Speed Read

Racism And AI: Here’s How it’s Been Criticized for Amplifying Bias (Forbes, May 25, 2023)
The AI behind facial recognition has proven to be used to promote a racial bias. According to Harvard’s Science in the News, police facial recognition software is trained on mugshot data, in which Black people are overrepresented. Racist policing strategies contribute to this, like the New York Police Department maintaining a database of “gang-affiliated” people made up of 99% Black and Latino people, though there are no requirements to prove these people are gang affiliated, thus incentivizing false reports.

Letter: Danger of Growing Use of Biometric Data is Staring Us in the Face (Financial Times, May 24, 2023)
The Ada Lovelace Institute is concerned that Chris Philp, the policing minister, is considering (Report, May 16) expanding police use of facial recognition, including integration into body-worn cameras. The use of biometric data, such as our faces, fingerprints and voices, raises significant legal, ethical and societal risks. This uniquely personal data can be used not only to identify, but also to categorise and classify, inferring characteristics such as gender and race.

Step Right Up: Newest US Police Agency Signs Up for Clearview AI Service (Biometric Update, May 25, 2023)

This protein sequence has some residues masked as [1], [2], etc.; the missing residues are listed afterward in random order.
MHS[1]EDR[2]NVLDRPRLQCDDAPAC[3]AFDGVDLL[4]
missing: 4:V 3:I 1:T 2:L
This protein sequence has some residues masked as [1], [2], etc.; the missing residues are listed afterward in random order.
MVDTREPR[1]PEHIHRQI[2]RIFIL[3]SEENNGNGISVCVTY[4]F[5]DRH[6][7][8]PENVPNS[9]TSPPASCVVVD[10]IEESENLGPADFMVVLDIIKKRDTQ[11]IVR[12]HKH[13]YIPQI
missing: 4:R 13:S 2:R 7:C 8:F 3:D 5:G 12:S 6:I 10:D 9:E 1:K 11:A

The Delaware State Police agency has been awarded at $15,000 grant to buy a subscription to a controversial biometric startup’s face-scraping service. There are no state or local laws forbidding the state police from using the services of Clearview AI, but opposition cropped up soon after the public learned of the March grant.

[Paywall] OpenAI’s Sam Altman Raises $115 Million for Worldcoin, the Eyeball-Scanning Crypto Project to Combat AI Bots (Fortune, May 25, 2023)
The main concern for onlookers is still privacy, with many balking at the idea of volunteering biometric data to a private company. While Tools for Humanity...

Johnson Controls Reducing Positions at Wichita Plant (MSN, May 24, 2023)
Johnson Controls is reducing positions at its Wichita plant, affecting 15% of its manufacturing workforce. According to their website, Johnson Controls “provides Wichita with RFID tracking systems, facial recognition, fingerprint, and other biometric access control solutions for retail, loss prevention, air cargo security, and all commercial facilities.


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